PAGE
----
Show Tags
04 Feb 2008, 14:31

blog wrote:

If X+Y/Z > 0, is X<0 ? 1. X<Y 2. Z<0

1: insufficient (-1,1,0.5), (0.5,1,0.5)

2: insufficient (-1,-2,-1), (1,-2,-1)

1&2: insufficient:

(-4,-3,-0.25) and (3,4,-2) -> E

Senior Manager

Joined: 06 Jul 2006

Posts: 295

Location: SFO Bay Area

Schools: Berkeley Haas

Followers: 2

Kudos [? ]:
52
[0 ] , given: 0

Re: is X<0 ? [#permalink ]

Show Tags
04 Feb 2008, 16:37

Has to be E.

As per St1: X can be both -ve and +ve to meet the result.

X Y Z

-4 -3 -0.5 > 0

2 4 2 > 0

Not suff.

As per St2 again: X can be both -ve and +ve to meet the result.

X Y Z

-3 -4 -1 > 0

3 -2 -1 > 0

3 2 -1 > 0

Not suff.

Combining 1 & 2:

X Y Z

-4 -3 -1 > 0...YES

3 4 -1 < 0...NO

3 4 -4 > 0...YES

X can be both -ve and +ve..

_________________

------------------------------------------------------------- When you come to the end of your rope, tie a knot and hang on.

Last edited by

suntaurian on 04 Feb 2008, 16:49, edited 1 time in total.

Senior Manager

Joined: 06 Jul 2006

Posts: 295

Location: SFO Bay Area

Schools: Berkeley Haas

Followers: 2

Kudos [? ]:
52
[0 ] , given: 0

Re: is X<0 ? [#permalink ]

Show Tags
04 Feb 2008, 16:39

jackychamp wrote:

Just a quick question, can I do X+Y/Z > 0 X > -(Y/Z) X < Y/Z Given Z -ve Y/Z is -Ve and Hence X is -ve. So, B only. Not sure if this is correct. -Jack

Jack, How do you know that given Z is -ve, Y/Z can not be positive ? Y can be both positive or negative...hence so can X.

_________________

------------------------------------------------------------- When you come to the end of your rope, tie a knot and hang on.

Senior Manager

Joined: 26 Jan 2008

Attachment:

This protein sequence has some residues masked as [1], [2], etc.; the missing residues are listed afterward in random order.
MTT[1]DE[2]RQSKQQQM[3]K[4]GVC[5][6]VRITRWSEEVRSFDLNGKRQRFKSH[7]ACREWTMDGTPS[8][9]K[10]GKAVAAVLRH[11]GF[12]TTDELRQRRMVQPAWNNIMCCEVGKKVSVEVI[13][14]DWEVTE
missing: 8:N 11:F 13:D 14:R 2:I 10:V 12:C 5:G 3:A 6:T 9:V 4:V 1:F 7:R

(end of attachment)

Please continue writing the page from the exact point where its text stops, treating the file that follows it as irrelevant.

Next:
Posts: 267

Followers: 3

Kudos [? ]:
94
[0 ] , given: 1

Re: is X<0 ? [#permalink ]

Show Tags
05 Feb 2008, 00:35

blog wrote:

walker wrote:

E x=1, y=2, z=-4 x=-2, y=-1, z=-0.1 satisfy both conditions. Insuff.

here answer is C. together they are sufficient.

blog, based on your feedback, I think the question is supposed to be:

If (X+Y)/Z > 0, is X<0 ?

1. X<Y

2. Z<0

Then the answer would be (C). Otherwise its (E)

_________________

My GMAT debrief

Manager

Joined: 23 Jan 2008

Posts: 108

Followers: 2

Kudos [? ]:
56
[0 ] , given: 0

Re: is X<0 ? [#permalink ]

Show Tags
05 Feb 2008, 11:38

incognito1 wrote:

blog wrote:

walker wrote:

E x=1, y=2, z=-4 x=-2, y=-1, z=-0.1 satisfy both conditions. Insuff.

here answer is C. together they are sufficient.

blog, based on your feedback, I think the question is supposed to be:

If (X+Y)/Z > 0, is X<0 ?

1. X<Y

2. Z<0

Then the answer would be (C). Otherwise its (E)

yeah Z is below both (X+Y) ?

Senior Manager

Joined: 26 Jan 2008

Posts: 267

Followers: 3

Kudos [? ]:
94
[0 ] , given: 1

Re: is X<0 ? [#permalink ]

Show Tags
05 Feb 2008, 12:24

blog wrote:

yeah Z is below both (X+Y) ?

The equation (X+Y)/Z > 0 is different from X+Y/Z > 0

The latter would be evaluated as:

X+(Y/Z) > 0

since when parenthesis are not specified, division is performed prior to addition.

for instance:

2 + 4/2 = 2 + (4/2) = 2 + 2 = 4

whereas

(2+4)/2 = 6/2 = 3

But I think you already knew this!

_________________

My GMAT debrief